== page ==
One of the main reasons why the gig economy has taken off in recent years is technology. Technology has made it easier than ever to connect with people and work remotely. There are also a number of platforms that have been created to help businesses find workers for short-term or one-time projects. Additionally, massive tech companies like Uber and Instacart have popularized the gig economy while shaping it at the same time.
And what does all this mean for you?
The gig economy is impacting those looking for work just as much as those who hire. If you work in staffing or HR, you’ve probably noticed an uptick in the number of people resigning to start their own businesses or take on freelance work. And that’s not necessarily a bad thing! The gig economy is giving people the flexibility and freedom to work on their own terms.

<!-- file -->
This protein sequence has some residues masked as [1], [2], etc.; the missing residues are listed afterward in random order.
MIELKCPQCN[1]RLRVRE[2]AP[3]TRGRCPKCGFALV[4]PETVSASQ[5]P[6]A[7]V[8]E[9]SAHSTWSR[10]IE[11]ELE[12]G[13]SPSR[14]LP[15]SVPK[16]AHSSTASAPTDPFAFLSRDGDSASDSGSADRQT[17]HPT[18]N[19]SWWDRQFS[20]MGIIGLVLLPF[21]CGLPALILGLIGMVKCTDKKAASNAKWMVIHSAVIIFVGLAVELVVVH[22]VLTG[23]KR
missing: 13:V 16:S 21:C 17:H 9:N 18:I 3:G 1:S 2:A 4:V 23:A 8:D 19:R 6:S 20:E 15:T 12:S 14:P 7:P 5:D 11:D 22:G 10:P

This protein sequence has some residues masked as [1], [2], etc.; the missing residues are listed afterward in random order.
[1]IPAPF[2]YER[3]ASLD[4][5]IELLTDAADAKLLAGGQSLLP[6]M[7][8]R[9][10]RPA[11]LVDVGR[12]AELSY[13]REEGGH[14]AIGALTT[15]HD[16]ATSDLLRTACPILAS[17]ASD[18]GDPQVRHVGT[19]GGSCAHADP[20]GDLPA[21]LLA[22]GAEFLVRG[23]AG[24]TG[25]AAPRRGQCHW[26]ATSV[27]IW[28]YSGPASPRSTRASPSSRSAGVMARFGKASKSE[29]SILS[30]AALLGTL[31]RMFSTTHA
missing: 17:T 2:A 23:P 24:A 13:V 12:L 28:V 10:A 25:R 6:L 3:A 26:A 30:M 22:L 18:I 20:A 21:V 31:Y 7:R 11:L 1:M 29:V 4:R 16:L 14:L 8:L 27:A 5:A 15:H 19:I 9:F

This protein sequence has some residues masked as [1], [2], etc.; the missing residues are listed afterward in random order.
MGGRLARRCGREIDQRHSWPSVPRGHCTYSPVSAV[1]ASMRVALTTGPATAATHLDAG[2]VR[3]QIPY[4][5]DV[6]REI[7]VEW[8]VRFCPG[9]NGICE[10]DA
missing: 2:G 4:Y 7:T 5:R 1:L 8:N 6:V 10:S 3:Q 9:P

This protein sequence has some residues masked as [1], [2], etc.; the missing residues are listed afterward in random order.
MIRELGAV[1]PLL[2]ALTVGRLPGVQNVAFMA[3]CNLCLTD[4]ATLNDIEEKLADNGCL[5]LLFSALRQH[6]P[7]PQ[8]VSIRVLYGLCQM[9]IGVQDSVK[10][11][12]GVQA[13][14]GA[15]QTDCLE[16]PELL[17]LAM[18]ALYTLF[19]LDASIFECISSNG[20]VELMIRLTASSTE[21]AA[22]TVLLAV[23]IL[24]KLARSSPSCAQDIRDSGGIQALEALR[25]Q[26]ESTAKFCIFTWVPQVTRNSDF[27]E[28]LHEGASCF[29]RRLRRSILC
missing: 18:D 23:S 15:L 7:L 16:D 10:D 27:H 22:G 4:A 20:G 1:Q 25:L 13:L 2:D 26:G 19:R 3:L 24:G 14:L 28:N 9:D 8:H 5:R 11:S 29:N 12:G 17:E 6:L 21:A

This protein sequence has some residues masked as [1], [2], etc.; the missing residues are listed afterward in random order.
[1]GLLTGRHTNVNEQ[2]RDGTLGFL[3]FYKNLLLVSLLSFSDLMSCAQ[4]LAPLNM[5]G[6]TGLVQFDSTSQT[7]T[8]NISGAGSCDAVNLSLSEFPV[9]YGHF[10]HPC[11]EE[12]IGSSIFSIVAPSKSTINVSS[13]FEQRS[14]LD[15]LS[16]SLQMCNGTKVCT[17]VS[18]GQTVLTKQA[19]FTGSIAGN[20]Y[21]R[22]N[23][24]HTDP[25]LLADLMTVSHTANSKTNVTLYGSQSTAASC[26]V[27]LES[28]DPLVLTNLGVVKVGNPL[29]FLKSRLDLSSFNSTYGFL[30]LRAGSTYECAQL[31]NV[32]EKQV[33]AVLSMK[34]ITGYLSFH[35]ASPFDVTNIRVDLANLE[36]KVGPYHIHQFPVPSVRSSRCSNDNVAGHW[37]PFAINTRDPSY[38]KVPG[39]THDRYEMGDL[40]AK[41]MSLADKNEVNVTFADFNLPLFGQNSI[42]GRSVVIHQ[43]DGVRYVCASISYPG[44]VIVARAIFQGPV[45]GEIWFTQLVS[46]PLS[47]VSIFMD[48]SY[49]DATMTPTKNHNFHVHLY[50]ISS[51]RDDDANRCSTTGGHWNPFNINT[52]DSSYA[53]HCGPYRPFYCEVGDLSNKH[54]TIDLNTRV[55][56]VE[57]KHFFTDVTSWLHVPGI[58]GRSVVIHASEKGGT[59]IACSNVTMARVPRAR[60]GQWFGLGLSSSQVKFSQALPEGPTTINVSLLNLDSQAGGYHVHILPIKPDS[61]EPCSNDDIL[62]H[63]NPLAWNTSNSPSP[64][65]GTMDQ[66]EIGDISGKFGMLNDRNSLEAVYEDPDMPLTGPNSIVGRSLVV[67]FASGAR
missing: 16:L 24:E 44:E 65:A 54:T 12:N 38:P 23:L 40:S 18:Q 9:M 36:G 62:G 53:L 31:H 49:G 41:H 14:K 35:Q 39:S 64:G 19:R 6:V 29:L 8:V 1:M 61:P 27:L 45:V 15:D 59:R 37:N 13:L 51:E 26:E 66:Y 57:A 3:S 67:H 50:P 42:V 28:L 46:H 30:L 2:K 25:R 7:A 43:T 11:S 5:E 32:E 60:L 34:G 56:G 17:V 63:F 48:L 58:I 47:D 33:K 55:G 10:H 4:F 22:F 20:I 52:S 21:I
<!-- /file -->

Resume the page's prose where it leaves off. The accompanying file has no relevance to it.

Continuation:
In Randstad Sourceright’s 2022 Talent Trends report, which includes the views of more than 900 human capital and C-suite leaders in 18 markets, states that “71% plan to shift more roles to contingent, project or contract to get work done — the highest percentage in the report’s history, and a 15-point increase from last year.” The report also finds that businesses are focusing more on employee experience, and that flexibility is an important factor in attracting and retaining talent.
Whether you see this as a machine or a movement, there is no denying that it has changed the way we work, but it’s not all rainbows and butterflies. There are pros and cons to gig work just as there are with all new innovations that involve life.